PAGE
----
The decision to end a pregnancy is an incredibly difficult and personal one. Whether you're still doing your research or have made up your mind as to how you'd like to proceed, you may be interested in the mechanics of how pregnancy is ended during the first trimester. Read on to learn more about your first-trimester abortion options.
Option #1: Medication-Induced Abortion
Many pregnancies that are detected early—before six to eight weeks—are ended through a medication-induced abortion. During this procedure, after a positive pregnancy test and (in some states) an ultrasound, you'll be prescribed medication that will dilate the cervix and evacuate the uterine lining, essentially forcing a menstrual period. This medication can be taken in the privacy of your own home, allowing you to end your pregnancy on your terms. The process may take as long as a typical menstrual period and will include the same bleeding, cramping, and other discomforts generally associated with a period.
After your medication-induced abortion, you'll need to return to your doctor within a week or two to take another pregnancy test and ensure that the medication did, in fact, end your pregnancy. If you're still pregnant, a surgical abortion may be your only other option.
Option #2: Surgical Abortion
Before medication-induced abortions became commonplace, early surgical abortions were essentially the only first-trimester abortion option. During a surgical abortion, you're given some anti-anxiety medication that allows you to relax during the procedure. The physician will then insert a small speculum into your cervix to open it, placing a tube through your cervix and inside your uterus. This tube will then rid your uterus of its contents, including the fertilized egg and any early placenta.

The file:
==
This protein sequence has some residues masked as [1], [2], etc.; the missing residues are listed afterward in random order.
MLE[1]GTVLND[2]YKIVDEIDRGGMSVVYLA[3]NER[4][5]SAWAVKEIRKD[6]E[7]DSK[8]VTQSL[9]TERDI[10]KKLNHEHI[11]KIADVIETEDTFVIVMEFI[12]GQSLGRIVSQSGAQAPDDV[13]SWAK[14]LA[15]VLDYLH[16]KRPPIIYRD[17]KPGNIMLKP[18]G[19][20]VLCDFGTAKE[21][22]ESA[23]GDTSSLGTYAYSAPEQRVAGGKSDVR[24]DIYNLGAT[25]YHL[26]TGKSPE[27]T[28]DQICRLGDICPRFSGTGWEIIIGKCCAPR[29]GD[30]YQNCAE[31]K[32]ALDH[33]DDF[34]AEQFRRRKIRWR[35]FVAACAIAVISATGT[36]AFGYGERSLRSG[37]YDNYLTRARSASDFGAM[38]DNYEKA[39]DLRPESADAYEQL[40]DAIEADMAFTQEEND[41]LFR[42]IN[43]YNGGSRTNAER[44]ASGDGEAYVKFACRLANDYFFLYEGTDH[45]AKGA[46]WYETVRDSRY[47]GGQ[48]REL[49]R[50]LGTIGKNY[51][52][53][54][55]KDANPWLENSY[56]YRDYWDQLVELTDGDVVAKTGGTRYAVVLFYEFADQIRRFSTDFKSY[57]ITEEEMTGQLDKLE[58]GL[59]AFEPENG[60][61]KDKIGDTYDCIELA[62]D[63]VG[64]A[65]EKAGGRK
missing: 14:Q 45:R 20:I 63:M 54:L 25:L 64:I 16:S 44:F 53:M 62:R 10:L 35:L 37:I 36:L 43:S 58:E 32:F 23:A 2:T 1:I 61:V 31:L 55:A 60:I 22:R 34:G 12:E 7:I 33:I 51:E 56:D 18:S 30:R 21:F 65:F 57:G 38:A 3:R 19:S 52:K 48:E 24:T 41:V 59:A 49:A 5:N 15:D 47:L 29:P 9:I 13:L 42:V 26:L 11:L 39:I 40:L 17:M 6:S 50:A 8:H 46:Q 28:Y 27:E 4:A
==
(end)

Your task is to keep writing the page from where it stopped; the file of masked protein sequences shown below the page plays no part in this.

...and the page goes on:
Although surgical abortions are more invasive than medication-induced abortions and must be performed at a hospital or freestanding medical center, they generally involve slightly less recovery time than a medication-induced abortion. Because the surgical abortion removes all the uterine contents, there's less post-abortion bleeding, just some mild cramping. As with a medication-induced abortion, you'll need to take a pregnancy test a few days later to ensure that the pregnancy hormones are leaving your system.
If you're considering either of these two abortion options, make a list of questions to ask your doctor before pursuing the procedure. Whether you ultimately opt for a medication-induced abortion, a surgical abortion, or neither, you'll be able to rest assured knowing that you made your decision only after reviewing your options.Share